Some of Fern’s early columns circulated without her real or pen-name attached, though Fern was savvy about collecting those columns in books such as Fern Leaves as a way of reclaiming credit for her popular writing. This was the case for “A Word To Mothers,” a short parenting column which was reprinted in at least 90 periodicals in the US, UK, and Australia between June of 1852 and the end of the century (though the bulk of these reprints were published in the two decades following its appearance). This vignette recounts a scene between a mother and her young daughter, who confesses to breaking a vase. The mother scolds and punishes her daughter for the offense, but the column’s oracular voice chastises the mother for choosing a strict judgment rather than valuing her child’s honesty. “[A]t that moment,” the article asserts, “was crushed in her little heart the sweet flower of truth.”11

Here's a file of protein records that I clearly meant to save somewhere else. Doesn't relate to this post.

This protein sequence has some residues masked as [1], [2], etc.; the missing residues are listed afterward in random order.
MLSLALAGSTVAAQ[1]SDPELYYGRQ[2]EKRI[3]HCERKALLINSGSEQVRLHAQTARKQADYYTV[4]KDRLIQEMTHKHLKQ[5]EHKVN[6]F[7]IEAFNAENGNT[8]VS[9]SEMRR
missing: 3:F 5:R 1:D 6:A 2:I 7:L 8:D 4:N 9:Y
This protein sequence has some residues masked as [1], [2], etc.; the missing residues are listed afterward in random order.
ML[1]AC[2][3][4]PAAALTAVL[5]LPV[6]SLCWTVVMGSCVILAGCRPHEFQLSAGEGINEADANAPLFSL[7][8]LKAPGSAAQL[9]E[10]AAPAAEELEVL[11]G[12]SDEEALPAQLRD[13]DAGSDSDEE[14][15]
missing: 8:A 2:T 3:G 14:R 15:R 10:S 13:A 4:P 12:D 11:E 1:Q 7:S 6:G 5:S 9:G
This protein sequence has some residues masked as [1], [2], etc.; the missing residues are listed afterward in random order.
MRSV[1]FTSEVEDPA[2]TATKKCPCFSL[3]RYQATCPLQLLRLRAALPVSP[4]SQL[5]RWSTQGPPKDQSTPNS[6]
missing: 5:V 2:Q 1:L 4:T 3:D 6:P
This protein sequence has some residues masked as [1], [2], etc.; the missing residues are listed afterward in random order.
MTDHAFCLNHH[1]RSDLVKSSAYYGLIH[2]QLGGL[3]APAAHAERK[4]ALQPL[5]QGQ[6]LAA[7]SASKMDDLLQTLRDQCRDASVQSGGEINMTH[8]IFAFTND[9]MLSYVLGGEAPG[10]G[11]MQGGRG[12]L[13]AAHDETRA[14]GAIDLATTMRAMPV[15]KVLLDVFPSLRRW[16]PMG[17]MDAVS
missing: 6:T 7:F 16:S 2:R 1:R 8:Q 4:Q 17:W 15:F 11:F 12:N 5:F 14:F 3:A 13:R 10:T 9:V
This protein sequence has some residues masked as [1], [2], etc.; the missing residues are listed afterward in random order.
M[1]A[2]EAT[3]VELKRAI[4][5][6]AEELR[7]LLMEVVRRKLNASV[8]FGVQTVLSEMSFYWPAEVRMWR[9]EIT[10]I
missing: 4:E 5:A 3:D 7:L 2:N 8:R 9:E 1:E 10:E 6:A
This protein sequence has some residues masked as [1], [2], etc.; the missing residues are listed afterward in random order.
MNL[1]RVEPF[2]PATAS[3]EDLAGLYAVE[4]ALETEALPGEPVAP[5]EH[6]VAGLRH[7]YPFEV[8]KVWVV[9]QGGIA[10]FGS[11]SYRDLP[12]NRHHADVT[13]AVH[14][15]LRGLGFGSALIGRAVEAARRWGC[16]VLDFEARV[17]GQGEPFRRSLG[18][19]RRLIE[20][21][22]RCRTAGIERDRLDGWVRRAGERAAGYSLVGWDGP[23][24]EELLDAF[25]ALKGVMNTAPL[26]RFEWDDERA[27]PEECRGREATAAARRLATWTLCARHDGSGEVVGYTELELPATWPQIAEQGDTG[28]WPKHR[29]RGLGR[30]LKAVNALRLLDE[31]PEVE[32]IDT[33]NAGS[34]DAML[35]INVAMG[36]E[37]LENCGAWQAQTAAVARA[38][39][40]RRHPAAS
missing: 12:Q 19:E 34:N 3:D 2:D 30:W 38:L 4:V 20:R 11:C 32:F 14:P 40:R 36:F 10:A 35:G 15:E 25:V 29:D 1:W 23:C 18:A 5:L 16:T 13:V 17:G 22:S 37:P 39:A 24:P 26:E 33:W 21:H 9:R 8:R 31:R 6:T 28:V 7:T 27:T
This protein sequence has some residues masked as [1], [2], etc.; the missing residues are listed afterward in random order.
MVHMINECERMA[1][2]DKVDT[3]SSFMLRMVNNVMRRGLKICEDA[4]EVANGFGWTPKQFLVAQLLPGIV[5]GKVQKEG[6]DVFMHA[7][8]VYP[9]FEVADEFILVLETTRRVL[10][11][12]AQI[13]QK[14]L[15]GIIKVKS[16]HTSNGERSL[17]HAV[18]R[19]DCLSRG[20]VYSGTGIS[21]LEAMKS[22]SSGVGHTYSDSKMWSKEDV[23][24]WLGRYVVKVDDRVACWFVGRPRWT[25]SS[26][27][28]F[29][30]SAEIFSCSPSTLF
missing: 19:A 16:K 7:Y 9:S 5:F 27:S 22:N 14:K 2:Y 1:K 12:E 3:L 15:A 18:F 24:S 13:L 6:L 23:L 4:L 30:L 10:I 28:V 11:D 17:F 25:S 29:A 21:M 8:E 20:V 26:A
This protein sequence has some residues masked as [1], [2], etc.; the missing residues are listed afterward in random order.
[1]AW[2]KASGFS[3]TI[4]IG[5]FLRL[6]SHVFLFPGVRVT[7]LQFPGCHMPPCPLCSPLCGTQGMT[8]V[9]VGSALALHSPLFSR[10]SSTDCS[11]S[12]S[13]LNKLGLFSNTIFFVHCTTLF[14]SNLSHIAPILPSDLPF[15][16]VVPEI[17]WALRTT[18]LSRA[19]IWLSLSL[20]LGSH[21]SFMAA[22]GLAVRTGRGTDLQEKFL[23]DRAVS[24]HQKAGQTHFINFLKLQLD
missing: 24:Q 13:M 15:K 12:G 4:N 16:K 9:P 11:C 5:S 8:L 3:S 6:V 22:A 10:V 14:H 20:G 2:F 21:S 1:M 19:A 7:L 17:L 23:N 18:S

As this selection circulated, editors dramatically shortened it, from six paragraphs in the original to only 2-3 in the majority of newspaper reprintings. “A Word to Mothers is Typical” is quite typical of Fern’s more sincere columns, which often offered parental advice and assumed a pedagogical voice. As a pared-down newspaper selection, the vignette is likewise typical of the texts that circulated through the practice of reprinting in nineteenth-century newspapers. The abbreviated scene between mother and daughter seems to recount a real exchange, a moment drawn from life and recounted journalistically. The central characters are not named, however, and so are not specifically identifiable by newspaper readers, while the text’s tidy moral lesson casts the literal veracity of the scene into doubt. The scene borrows from journalism and fiction, operating in the gray area between the two. Nineteenth-century readers, however, were likely untroubled by the inclusion of such a scene in their newspapers, which were full of similar selections that blurred the boundaries between literal and emotional truth, or between information and entertainment. Many such texts circulated through reprinting and were among the most widely read texts of the period.